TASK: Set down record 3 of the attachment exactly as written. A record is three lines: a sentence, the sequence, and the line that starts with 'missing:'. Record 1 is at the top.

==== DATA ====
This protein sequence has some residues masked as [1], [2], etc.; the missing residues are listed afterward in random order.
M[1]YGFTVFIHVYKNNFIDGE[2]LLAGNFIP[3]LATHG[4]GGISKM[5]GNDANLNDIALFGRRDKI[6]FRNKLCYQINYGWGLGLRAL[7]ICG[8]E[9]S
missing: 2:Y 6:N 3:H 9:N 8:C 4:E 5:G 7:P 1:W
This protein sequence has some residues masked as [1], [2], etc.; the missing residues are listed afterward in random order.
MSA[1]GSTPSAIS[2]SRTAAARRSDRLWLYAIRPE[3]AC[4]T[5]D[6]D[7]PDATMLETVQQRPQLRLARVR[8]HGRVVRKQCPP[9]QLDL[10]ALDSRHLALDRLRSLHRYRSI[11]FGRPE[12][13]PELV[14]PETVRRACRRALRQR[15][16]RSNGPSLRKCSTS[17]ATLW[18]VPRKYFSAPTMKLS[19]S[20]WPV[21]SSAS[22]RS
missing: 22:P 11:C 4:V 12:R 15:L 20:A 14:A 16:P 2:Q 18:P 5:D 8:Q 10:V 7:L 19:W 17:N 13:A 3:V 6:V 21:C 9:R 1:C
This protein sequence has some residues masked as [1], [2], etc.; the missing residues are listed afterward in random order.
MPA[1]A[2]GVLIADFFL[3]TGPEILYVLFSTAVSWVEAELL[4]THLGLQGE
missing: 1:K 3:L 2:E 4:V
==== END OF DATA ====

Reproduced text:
This protein sequence has some residues masked as [1], [2], etc.; the missing residues are listed afterward in random order.
MPA[1]A[2]GVLIADFFL[3]TGPEILYVLFSTAVSWVEAELL[4]THLGLQGE
missing: 1:K 3:L 2:E 4:V